Date of Award


Document Type


Degree Name

Master of Science (MS)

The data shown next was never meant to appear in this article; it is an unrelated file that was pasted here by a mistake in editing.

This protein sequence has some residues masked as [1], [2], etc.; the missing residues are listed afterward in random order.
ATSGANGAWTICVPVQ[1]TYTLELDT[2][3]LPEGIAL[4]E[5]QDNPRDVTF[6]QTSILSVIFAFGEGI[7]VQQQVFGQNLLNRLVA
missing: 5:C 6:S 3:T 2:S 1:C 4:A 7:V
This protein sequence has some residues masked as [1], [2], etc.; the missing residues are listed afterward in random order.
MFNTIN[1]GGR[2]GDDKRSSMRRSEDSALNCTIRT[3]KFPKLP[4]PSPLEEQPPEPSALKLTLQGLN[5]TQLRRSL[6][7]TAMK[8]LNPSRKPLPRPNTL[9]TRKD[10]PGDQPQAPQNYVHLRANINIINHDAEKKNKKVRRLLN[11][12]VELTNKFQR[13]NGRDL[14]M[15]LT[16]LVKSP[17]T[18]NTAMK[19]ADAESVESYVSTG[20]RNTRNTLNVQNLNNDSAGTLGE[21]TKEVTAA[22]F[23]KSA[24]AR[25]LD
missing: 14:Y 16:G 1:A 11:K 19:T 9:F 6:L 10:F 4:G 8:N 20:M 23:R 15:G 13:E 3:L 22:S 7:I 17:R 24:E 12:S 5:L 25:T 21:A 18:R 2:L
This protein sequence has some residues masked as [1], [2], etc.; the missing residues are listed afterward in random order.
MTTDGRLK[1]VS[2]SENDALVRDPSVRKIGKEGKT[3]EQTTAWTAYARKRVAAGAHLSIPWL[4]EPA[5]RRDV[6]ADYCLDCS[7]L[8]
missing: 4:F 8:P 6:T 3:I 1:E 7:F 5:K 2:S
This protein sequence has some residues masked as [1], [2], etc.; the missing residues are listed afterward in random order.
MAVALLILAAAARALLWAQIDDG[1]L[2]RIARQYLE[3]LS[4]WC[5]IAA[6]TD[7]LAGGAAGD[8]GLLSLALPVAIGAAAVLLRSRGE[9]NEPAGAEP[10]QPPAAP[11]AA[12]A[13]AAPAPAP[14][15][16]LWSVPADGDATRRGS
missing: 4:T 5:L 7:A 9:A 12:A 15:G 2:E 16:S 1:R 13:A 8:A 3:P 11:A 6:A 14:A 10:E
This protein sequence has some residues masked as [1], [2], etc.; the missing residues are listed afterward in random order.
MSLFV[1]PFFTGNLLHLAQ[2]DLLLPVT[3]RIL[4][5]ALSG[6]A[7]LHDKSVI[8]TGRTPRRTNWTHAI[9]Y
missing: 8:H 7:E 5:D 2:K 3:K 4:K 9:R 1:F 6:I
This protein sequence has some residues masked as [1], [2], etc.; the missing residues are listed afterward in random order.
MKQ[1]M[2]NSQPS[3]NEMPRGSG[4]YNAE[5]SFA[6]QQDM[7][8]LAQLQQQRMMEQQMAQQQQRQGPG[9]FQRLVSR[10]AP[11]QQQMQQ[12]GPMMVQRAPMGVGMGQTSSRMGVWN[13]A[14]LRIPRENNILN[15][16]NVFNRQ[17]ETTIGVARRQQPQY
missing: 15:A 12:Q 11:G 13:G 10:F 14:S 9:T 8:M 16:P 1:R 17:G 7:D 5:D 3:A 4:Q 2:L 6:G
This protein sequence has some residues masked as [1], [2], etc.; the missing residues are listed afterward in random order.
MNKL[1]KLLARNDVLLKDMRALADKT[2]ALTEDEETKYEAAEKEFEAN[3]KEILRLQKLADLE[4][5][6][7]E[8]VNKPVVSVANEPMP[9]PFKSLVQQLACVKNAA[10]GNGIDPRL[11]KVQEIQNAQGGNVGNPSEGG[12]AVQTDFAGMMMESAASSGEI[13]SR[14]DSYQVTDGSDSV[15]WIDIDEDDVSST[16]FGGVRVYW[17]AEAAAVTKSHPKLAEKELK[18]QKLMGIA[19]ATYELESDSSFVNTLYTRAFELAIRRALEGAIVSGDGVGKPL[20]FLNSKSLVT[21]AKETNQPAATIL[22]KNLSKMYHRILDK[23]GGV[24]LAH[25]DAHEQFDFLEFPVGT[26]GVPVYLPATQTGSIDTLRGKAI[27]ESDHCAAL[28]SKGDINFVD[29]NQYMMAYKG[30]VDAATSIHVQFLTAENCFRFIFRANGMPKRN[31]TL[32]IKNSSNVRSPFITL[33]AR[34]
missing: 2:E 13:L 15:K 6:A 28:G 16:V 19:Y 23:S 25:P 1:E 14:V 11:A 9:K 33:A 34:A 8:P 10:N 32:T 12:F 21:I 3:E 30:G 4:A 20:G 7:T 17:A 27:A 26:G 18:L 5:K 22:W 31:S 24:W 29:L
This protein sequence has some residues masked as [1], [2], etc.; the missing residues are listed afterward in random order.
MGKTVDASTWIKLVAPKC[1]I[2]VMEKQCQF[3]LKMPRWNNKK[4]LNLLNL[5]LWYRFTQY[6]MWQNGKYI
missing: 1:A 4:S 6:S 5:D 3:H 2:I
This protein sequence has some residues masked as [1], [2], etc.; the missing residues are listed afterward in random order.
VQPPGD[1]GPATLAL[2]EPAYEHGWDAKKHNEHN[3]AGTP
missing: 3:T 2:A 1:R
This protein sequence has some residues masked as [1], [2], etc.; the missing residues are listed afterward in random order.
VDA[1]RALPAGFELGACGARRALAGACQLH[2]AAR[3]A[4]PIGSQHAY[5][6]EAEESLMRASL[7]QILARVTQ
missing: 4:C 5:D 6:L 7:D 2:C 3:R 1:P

The introduction of ultra-long range commercial aircraft and the evolution of the commercial airline industry has provided new opportunities for air carriers to fly longer range international route segments while deregulation, industry consolidation, and the constant drive to reduce costs wherever possible has pressured airline managements to seek more productivity from their pilots. At the same time, advancements in the understanding of human physiology have begun to make their way into flight and duty time regulations and airline scheduling practices. In this complex and ever changing operating environment, there remains an essential need to better understand how these developments, and other daily realities facing commercial airline pilots, are affecting their fatigue management strategies as they go about their rituals of getting to and from their homes to work and performing their flight assignments. Indeed, the need for commercial airline pilots to have access to better and more effective fatigue mitigation tools to combat fatigue and insure that they are well rested and at the top of their game when flying long-range international route segments has never been greater. This study examined to what extent the maximum fatigue states prior to napping, as self-accessed by commercial airline pilots flying international route segments, were affected by a number of other common flight assignment related factors. The study also examined to what extent the availability of scheduled en-route rest opportunities, in an onboard crew rest facility, affected the usage of en-route napping as a fatigue mitigation strategy, and to what extent the duration of such naps affected the perceived benefits of such naps as self-accessed by commercial airline pilots flying international route segments. The study utilized an online survey tool to collect data on crew position, prior flight segments flown in the same duty period, augmentation, commuting, pre-flight rest obtained in the previous 24 hour period, fatigue state at report time, circadian rhythm disruptions, assigned rest periods in an onboard crew rest facility, experiencing spontaneous sleep episodes, and napping metrics. The study also reports on some common en-route fatigue mitigation strategy themes, as reported by the study participants and how these relate to the survey question responses of survey participants. Study results suggest that there are significant relationships between fatigue states prior to napping and augmentation, fatigue states when reporting for duty, assignment to en-route rest in an onboard crew rest facility, and having experienced spontaneous sleep episodes. The study results also suggest that there is not a significant relationship between being assigned scheduled rest periods in an onboard crew rest facility and the usage of en-route napping as part of an individual pilot’s fatigue mitigation stategy. Finally, the study results suggest that short duration naps, averaging less than 30 minutes, are most commonly being employed by the subject population to beneficial effect.